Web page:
COMPARATIVE LITERATURE148 /Bywayof contrast,Sartreexpressesthe basic tenet of existentialism this way:Existenceprecedes inessence. In this statementhe is takingexistentia essentia and accordingto their metaphysical mean-ing, which from Platostime on has said that essentia precedes existentia. Sartrereversesthis state-ment. But the reversalof a metaphysical statementremainsa metaphysical statement.With it hestayswithmetaphysics oblivionof the truthof Being. (Basic208) inThis is the Existentialists move, a move that, according to Heidegger, kept Sartreimprisoned within the history of metaphysics. Heideggers dasein, on the otherhand, as an instantiation of the continuous historical self, suggests a self that isinvolved in an ongoing process. "Being-there,"hereness, consciousness folded intotemporality, becomes Heideggers account of a postmetaphysical selfhood. Iris Murdoch critiques Sartres Existentialist move for a different reason-namely, that it privileges an omnipotent will. In order to resist the Existentialistsreduction of everything to decisionism, Murdoch suggests instead a subjectivitythat has the continuous ongoing texture of the metaphor of vision. In his viewthe Existentialists overemphasize will and action-especially publicly observableaction-and so valorize the individual within the public domain, the world ofordinary facts. According to the Existentialists, it is the decision to act that actualizes oneselfin the public sphere: only public decisions count as politics. This approach pro-hibits the taking up of a contemplative attitude towards an introspective subjec-tivity; it also delimits the possibilities for self-reflexivity and for all of thoseinteresting moments that come before the decision. For the Existentialist, "self-knowledge is something which shows overtly"and is seen only once it is too late:"Moralityresides at the point of action," at the brink of haste (Murdoch 311).The self becomes a point of pure will. For Murdoch, subjectivity (and, following from that, ethics and politics) is notthe will breaking free, authenticating itself in a fleeting public instant. Rather,approaching subjectivity in relation to the metaphor of vision helps us to resistutilitarianism and to understand intention as an interior struggle, as an actionthat can only be performed privately:But if we consider what the work of attention is like, how continuously it goes on, and how imper-ceptibly it builds up structures of value round about us, we shall not be surprised that at crucialmoments of choice most of the business of choosing is already over... But it implies that the exer-cise of our freedom is a smallpiecemeal businesswhich goes on all the time and not a grandioseleaping about unimpeded at importantmoments. The moral life, on this view,is something thatgoes on continually, somethingthat is switchedoff in betweenthe occurrenceof explicit moral notchoices. (329)For Murdoch, the "exercise of freedom" is an activity that takes place sometimesquietly, sometimes violently, but alwayswithin the deep caverns of interiority whereall of the significant struggles for good and evil take place. This notion of vision,"of a patient, loving regard, directed upon a person, a thing, a situation," en-gages the will in an act of sustained attention, rather than unimpeded freedom(Murdoch 331). 2. Postdeconstructive Subjectivity:Being-Toward Death from Dasein to Mitsein Derrida and Simon Critchley,spurred on by the ethical philosophy of Emmanuel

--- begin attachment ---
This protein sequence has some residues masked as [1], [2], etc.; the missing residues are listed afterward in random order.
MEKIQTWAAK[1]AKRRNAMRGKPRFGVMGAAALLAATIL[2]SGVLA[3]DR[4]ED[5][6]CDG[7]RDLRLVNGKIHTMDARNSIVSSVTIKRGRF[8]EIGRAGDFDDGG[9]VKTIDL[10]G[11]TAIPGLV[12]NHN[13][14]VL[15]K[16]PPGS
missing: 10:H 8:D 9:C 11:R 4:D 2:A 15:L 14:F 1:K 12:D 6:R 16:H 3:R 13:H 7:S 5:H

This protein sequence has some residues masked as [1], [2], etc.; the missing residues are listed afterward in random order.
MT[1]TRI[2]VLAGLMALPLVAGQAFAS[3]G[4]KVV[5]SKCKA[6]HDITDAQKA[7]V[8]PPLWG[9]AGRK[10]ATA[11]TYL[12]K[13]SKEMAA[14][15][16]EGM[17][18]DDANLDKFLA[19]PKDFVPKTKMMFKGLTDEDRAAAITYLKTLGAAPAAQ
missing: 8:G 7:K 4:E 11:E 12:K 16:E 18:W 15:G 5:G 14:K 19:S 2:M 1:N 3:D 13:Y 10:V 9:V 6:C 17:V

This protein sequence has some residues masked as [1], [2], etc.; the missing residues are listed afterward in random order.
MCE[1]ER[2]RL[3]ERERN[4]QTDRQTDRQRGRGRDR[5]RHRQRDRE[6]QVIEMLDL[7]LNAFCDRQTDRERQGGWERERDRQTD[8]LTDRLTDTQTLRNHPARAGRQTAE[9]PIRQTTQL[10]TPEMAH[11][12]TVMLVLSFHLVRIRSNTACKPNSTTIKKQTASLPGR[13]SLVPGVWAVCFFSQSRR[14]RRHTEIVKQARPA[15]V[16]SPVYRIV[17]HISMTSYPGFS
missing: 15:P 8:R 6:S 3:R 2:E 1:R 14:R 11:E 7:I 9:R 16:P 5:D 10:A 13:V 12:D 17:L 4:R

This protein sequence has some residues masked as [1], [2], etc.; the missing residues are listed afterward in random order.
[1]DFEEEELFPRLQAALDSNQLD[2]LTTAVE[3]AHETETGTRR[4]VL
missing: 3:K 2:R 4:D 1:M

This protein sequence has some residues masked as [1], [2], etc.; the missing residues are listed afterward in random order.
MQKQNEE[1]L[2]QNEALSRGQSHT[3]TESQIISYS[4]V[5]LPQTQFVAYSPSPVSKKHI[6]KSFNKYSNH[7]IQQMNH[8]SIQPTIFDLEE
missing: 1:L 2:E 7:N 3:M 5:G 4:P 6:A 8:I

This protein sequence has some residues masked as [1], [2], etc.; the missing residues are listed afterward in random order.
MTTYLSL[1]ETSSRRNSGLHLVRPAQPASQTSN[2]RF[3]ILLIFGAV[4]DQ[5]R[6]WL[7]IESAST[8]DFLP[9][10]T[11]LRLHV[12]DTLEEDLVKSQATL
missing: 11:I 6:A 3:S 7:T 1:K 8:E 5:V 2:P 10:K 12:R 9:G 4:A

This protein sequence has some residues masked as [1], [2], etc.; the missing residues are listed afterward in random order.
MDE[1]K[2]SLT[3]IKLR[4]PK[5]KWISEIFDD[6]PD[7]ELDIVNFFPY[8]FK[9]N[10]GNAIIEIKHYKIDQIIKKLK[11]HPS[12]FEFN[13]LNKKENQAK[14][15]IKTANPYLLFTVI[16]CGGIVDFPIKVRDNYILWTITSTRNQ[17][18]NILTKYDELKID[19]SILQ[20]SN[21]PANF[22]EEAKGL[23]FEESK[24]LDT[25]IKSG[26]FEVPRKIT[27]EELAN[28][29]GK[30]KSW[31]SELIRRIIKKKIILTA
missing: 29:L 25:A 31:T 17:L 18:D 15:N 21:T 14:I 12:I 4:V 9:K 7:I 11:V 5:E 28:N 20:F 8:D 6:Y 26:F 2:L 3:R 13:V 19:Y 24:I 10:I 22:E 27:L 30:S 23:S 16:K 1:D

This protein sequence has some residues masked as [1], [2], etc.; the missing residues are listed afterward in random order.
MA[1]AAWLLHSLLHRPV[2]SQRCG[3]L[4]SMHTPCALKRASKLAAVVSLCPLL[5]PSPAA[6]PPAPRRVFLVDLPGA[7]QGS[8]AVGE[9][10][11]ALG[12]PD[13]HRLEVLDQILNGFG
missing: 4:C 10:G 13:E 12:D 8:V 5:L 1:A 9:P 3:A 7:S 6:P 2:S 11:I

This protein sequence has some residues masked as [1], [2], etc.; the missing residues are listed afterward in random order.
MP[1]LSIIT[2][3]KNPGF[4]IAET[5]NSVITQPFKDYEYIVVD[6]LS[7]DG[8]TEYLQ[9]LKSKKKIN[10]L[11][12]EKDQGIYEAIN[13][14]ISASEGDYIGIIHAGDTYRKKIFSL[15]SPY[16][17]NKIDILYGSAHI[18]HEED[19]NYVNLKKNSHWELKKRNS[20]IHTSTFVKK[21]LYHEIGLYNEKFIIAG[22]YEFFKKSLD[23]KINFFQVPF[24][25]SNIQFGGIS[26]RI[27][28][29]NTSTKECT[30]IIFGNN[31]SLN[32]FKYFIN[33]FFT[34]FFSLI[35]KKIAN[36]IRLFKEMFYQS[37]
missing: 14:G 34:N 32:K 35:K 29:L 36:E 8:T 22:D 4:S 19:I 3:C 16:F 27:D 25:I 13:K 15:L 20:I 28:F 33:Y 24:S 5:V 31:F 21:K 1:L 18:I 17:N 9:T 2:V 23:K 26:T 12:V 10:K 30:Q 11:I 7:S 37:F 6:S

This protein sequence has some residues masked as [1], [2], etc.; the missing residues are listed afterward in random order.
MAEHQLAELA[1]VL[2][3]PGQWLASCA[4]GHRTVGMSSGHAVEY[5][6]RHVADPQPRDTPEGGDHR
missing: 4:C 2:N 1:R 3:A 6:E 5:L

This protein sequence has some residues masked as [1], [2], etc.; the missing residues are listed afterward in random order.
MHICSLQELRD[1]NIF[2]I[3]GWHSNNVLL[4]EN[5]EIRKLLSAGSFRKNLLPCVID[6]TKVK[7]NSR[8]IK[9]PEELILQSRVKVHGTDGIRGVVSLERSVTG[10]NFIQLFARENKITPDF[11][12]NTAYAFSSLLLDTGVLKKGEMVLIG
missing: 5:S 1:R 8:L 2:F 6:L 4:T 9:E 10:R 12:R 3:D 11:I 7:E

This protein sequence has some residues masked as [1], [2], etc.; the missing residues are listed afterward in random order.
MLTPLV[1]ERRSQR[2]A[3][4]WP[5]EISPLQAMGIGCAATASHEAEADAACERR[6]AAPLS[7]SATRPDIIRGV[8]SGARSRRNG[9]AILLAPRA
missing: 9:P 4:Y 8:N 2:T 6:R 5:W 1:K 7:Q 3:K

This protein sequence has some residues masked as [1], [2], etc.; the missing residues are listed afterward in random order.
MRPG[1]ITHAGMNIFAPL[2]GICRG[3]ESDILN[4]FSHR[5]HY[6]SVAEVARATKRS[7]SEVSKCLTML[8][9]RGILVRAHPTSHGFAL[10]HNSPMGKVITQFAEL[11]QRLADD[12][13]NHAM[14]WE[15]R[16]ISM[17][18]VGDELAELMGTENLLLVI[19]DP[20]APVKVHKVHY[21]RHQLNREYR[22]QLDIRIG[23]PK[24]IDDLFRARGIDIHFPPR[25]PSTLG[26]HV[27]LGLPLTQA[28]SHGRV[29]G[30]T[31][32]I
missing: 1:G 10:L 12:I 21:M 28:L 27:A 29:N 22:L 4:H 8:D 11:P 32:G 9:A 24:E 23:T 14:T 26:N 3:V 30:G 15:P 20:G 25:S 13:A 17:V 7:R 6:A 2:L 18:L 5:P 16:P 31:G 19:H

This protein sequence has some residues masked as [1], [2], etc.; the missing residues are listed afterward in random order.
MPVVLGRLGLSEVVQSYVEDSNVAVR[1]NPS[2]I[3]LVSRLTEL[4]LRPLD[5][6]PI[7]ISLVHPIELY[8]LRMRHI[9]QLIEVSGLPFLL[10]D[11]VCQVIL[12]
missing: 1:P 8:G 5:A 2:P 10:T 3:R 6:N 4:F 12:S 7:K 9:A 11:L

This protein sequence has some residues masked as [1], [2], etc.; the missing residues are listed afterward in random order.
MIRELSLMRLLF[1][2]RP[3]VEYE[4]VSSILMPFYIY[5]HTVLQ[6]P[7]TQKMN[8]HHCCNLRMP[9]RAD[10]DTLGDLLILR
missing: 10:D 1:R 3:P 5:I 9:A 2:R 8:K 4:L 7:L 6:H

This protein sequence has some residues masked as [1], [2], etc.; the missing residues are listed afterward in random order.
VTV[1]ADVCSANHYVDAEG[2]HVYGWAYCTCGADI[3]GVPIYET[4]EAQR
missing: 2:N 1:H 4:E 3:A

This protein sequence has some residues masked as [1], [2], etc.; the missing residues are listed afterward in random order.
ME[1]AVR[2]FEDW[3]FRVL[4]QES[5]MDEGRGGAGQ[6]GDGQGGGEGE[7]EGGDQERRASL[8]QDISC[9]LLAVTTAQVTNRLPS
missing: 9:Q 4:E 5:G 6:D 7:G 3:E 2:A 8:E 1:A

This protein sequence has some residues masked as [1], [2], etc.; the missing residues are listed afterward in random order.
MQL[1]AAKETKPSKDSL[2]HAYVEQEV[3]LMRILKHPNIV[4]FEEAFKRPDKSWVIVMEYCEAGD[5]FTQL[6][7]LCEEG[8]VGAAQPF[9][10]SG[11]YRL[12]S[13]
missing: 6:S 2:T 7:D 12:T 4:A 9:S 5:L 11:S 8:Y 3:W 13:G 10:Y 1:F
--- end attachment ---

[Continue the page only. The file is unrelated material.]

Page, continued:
POSTDECONSTRUCTIVE NECROPHILIA/ 149Levinas, likewise endeavor to go beyond the Existentialist essentialisms critiquedby Heidegger and Murdoch by offering up a postdeconstructive subjectivity. But intheir insistence on the political decision-it is in this totality, or not-their post-deconstructive subjectivity may also finally soften into a postdeconstructive voluntar-ism. Indeed, it is within the nostalgic traces of existentialism that Critchley andDerrida and Levinas emerge with some of their most interesting and provocativeinsights. It remains to be seen, however, whether the texture of the political deci-sion-new and singular each time-is enough convincingly to suspend the weightof the ethical life that emerges within friendship-political or otherwise. Derrida weaves his discussion of inter-subjectivitywithin the historical fibers ofthe ancient texts on friendship. He begins with the vocative attributed to Aristotleby Montaigne and others: "O my friends, there are no friends!" It is this hauntingmaxim that shapes Derridas thinking on the destablization of "friendship"throughout his Politics of Friendship. This destabilization becomes a porthole forthe political, and it is through this that we will be transported to the decision ofthe political moment. Following the Levinasian subject, a being who empties itself of its Being,Derridian friendship begins with a sense of loss. The conditions of possibility forfriendship are to be found in the idea of a de-distanced, dissymmetrical topol-ogy. Philia begins in survivance.Philia survives to love the inanimate. The belovedsurvives in the hopes of being loved in life, as well as in death:I do not survive the friend, I cannot and must not survive him, except to the extent to which healready bearsmydeathand inheritsit as the lastsurvivor. bearsmyowndeathand,in a certainway, He inhe is the only one to bear it-this properdeath of myselfthus expropriated advance.(Politics 13)Mourning is the grieved act of possible loving in friendship. It is the mourningbefore mourning that is the proper death before death. It is only in full view ofthe grave that friendship may begin. The anguish of loss within friendship issuspended and becomes the radical possibility for the condition of fraternity.Thelover is plunged into anticipated mourning for the beloved: this is the very breathof friendship, that love may presence itself in the absence of death:Friendship for the deceased thus carries this philia to the limit of its possibility. But at the same time,it uncovers the ultimate spring of this possibility: I could not love friendship without projecting itsimpetus towards the horizon of this death. (12) There are two very important things to notice about this statement: first, thatthe death is of someone else,and second, that it is a particular death. The death ofthe Other,like friendship with the deceased, decenters my own subjectivity andcalls it outward into radical suspension towards the Otherin the grieved act of lov-ing. This is the meaning of beloved: love someone even past the point of death: to"loving belongs only to a being gifted with life or with breath ... being loved, onthe other hand, alwaysremains possible on the side of the inanimate" (12). That the extreme delimitations of the possibilities of friendship are to be un-derstood in proximity to the horizon of death in the Otheris a fundamental inver-sion of Dasein, the Heideggerian subject who can only experience its own death.For Heidegger, when Dasein experiences death, it experiences the simple move-ment from the state of "being-there" to "no-longer-being-there." However, be-cause Dasein is the subjective consciousness of "being-there," it is incapable of